Way to go Australia
DEATH IN THE AUSSIE FRONTIERS
So many ways to die…
fire, drowning, fever, poison, lightning, murder, mining, suicide, the list of creative ways Australians have found to die is endless.
This is a harsh land, and one of the best reminders of that is to visit a cemetery.
All over the country, from the capital cities to places with only a name and a few decaying gravestones, stand man-made reminders of the souls who lost battles with this land.
Many gravestones have been lost to the elements, along with the records which proved their existence. Weathered stone markers have fallen, cracked, or been destroyed by lichen. The letters which spell out the last remaining memory of a person have faded and are impossible to make out.
But even those words which are still legible do little to describe the myriad ways people have found to die in Australia.
Newspapers give macabrely detailed accounts of disembowelments, limbs blown off, crispy corpses, often in a delighted tone.
This exploration of how Australians have died gives a glorious insight into who we were, how we lived and how our deaths were reported
The stories with named deceased are mostly about deaths about 100 and more years old, out of respect for those still living. Most are in remote cemeteries, and long forgotten.
And as time inexorably passes, perhaps these stories may be all that eventually remains. Click on the names to read the stories of these lost souls, and help perpetuate their memories.
Abbott, Charles, Springsure, QLD (1926) – died while working up a windmill he was fixing for a friend.
Ackerman, William, Coolgardie, WA (1898). The constable William Ackerman Westrop died at midnight of “consumption of the throat”, a term which usually referred to tuberculosis. His illness was blamed on “turning out at all hours of the night in attending to the prisoners”.
Armitage, George, Bourke, NSW (1877). The policeman was shot by a barman, for an unknown reason. Newspapers of the day blamed either the delirium tremors, or a temporary madness on the part of the culprit.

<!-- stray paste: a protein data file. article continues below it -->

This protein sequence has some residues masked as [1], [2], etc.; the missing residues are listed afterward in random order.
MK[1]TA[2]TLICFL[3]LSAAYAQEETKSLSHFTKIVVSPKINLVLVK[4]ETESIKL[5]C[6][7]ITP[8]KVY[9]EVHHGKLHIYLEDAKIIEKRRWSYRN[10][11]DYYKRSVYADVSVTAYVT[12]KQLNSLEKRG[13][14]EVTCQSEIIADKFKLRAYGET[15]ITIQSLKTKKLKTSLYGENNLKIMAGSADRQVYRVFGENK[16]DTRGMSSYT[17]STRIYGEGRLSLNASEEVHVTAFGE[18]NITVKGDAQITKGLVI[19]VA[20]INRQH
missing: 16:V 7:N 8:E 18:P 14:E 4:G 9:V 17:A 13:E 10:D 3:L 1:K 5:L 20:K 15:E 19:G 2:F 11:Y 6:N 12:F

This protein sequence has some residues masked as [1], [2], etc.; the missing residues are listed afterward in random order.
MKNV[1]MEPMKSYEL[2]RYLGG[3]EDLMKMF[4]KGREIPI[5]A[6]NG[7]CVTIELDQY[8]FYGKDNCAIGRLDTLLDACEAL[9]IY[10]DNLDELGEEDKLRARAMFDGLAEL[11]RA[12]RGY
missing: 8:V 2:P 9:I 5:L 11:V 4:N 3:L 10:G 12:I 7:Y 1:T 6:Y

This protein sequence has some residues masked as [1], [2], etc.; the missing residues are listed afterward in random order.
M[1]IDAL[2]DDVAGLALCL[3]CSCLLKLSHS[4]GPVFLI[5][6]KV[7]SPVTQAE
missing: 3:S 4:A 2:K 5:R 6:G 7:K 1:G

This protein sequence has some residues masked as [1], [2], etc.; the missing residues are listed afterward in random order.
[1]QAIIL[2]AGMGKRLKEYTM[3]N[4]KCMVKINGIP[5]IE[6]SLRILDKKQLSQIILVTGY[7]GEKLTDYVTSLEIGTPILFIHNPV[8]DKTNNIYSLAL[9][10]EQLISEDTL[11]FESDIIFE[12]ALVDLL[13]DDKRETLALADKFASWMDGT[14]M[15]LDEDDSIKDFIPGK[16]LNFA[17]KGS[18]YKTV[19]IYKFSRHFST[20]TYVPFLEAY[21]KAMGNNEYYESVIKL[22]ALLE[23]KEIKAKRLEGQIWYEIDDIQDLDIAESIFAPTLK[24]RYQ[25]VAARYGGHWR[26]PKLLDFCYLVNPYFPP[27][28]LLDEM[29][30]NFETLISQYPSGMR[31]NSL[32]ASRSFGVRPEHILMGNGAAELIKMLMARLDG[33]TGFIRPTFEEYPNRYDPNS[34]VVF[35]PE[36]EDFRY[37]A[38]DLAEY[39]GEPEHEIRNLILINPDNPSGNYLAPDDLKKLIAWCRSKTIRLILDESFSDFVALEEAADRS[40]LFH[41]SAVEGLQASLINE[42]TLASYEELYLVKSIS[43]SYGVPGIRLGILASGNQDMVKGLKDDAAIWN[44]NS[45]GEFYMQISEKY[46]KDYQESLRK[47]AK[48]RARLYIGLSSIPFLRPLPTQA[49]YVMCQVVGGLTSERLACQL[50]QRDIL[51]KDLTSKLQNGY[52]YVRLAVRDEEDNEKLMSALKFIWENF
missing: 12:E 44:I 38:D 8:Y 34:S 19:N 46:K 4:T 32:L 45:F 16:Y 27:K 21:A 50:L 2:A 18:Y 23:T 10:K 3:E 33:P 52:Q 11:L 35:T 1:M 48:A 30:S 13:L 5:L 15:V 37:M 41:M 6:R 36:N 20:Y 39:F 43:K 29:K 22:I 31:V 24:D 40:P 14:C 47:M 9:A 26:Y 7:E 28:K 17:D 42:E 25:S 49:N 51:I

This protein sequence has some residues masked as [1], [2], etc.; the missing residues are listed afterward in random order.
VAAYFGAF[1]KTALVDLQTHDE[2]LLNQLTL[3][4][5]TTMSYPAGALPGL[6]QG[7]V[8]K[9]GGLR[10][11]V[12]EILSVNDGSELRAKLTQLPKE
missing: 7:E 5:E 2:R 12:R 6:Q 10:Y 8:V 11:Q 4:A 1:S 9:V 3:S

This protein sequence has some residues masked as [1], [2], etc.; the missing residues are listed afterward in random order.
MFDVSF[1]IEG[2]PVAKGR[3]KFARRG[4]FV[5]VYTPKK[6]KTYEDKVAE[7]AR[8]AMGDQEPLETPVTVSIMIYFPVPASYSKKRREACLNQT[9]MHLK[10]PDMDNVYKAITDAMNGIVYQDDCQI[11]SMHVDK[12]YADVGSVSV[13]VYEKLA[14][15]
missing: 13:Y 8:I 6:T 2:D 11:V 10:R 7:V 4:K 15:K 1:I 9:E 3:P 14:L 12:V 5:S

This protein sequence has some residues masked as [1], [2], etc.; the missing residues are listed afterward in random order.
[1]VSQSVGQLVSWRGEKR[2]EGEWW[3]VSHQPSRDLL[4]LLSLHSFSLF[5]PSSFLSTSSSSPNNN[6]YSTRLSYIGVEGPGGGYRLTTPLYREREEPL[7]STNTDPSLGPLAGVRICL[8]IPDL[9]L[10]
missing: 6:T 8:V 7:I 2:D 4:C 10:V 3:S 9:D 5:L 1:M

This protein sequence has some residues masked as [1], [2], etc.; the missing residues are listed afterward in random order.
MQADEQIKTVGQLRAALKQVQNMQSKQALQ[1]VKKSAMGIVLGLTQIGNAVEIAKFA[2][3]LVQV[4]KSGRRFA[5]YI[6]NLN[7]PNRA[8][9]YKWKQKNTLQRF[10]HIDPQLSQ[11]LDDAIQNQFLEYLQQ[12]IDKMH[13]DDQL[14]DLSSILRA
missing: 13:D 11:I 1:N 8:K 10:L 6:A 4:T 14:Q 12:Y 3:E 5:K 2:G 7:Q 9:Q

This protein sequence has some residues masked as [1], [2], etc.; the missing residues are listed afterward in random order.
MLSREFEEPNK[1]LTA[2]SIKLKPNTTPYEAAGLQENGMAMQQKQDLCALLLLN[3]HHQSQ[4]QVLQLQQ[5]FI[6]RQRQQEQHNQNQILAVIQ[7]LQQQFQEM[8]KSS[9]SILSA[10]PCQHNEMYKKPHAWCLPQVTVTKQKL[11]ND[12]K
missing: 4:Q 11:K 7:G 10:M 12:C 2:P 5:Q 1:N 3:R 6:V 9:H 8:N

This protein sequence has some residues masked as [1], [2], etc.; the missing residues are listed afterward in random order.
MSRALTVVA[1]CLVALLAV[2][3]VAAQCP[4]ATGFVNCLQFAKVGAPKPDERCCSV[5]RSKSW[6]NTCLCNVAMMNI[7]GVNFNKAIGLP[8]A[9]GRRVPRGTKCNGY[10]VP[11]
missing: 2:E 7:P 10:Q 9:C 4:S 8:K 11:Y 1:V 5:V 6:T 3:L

Beretta, Leo, Coolgardie, WA (1900) died when his bicycle’s fork broke as he was moving at about 40 miles/hour. He was training to race at the time when the sport was the world’s most popular and lucrative past-time.
Bothwell, Broken Hill, NSW (1903) drowned while testing a home-made boat on its maiden voyage. He couldn’t swim.
Bowler, John, Darradup, WA (1904) – the engaged schoolteacher died taking a racehorse for a run.
Brown, William, Charters Towers, QLD (1880) was a boxer who died after an illegal fight.
Clarkson, Henry and William, near Hooleys Well, WA (1874-5). Taking part in a great cattle drive, they died/were killed while searching for water.
Cook, Millicent, Mudgee, NSW, 1901 – the toddler “got in a scot” and ran away from her siblings. She was found drowned.
Corse, Charles Ophir, NSW 1872. Shoot you bastard, shoot – were the last words he said to his murderer. He had just put his head between his legs – assumedly to present his rear.
Cuper, Mary, New Norcia, WA, 1877 – proved her worth in the strange colonial world.
Curran, Frank, Coonabarabran, 1915 – died at training camp on his way to WWI.
Donahee, John, Blayney, NSW (1909) – railway fettler dismembered by a train when he mistook which line it was on.
Douglas, John, Thursday Island, QLD was the seventh premier of Queensland.
Dunbar, Charles, Yalgoo, WA, 1928 – One of three men hit by lightning but the other two survived.
Eager, Samuel, Peterborough, SA (1901) When a cattle train and a goods train collided in the early hours of a Saturday morning near Orroroo, the driver of the train responsible blamed dew on the rails. But there was conflict about the true cause.